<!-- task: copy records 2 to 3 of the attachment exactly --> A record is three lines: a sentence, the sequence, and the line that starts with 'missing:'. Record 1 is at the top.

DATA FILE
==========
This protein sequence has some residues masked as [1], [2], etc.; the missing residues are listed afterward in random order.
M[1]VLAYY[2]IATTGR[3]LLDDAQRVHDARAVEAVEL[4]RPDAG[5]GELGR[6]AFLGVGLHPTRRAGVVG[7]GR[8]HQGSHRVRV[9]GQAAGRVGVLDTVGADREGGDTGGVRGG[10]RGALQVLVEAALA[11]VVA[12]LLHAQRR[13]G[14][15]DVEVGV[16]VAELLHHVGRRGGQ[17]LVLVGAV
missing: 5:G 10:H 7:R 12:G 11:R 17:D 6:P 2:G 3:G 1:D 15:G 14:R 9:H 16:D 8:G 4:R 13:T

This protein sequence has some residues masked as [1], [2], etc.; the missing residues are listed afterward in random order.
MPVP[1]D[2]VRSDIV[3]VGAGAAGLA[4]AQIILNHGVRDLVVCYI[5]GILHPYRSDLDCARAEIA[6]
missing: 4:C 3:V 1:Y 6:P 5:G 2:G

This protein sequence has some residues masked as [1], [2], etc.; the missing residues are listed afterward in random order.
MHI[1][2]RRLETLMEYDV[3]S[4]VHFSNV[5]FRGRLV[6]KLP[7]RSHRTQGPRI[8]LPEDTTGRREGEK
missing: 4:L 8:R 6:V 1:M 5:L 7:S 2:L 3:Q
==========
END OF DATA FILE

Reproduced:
This protein sequence has some residues masked as [1], [2], etc.; the missing residues are listed afterward in random order.
MPVP[1]D[2]VRSDIV[3]VGAGAAGLA[4]AQIILNHGVRDLVVCYI[5]GILHPYRSDLDCARAEIA[6]
missing: 4:C 3:V 1:Y 6:P 5:G 2:G

This protein sequence has some residues masked as [1], [2], etc.; the missing residues are listed afterward in random order.
MHI[1][2]RRLETLMEYDV[3]S[4]VHFSNV[5]FRGRLV[6]KLP[7]RSHRTQGPRI[8]LPEDTTGRREGEK
missing: 4:L 8:R 6:V 1:M 5:L 7:S 2:L 3:Q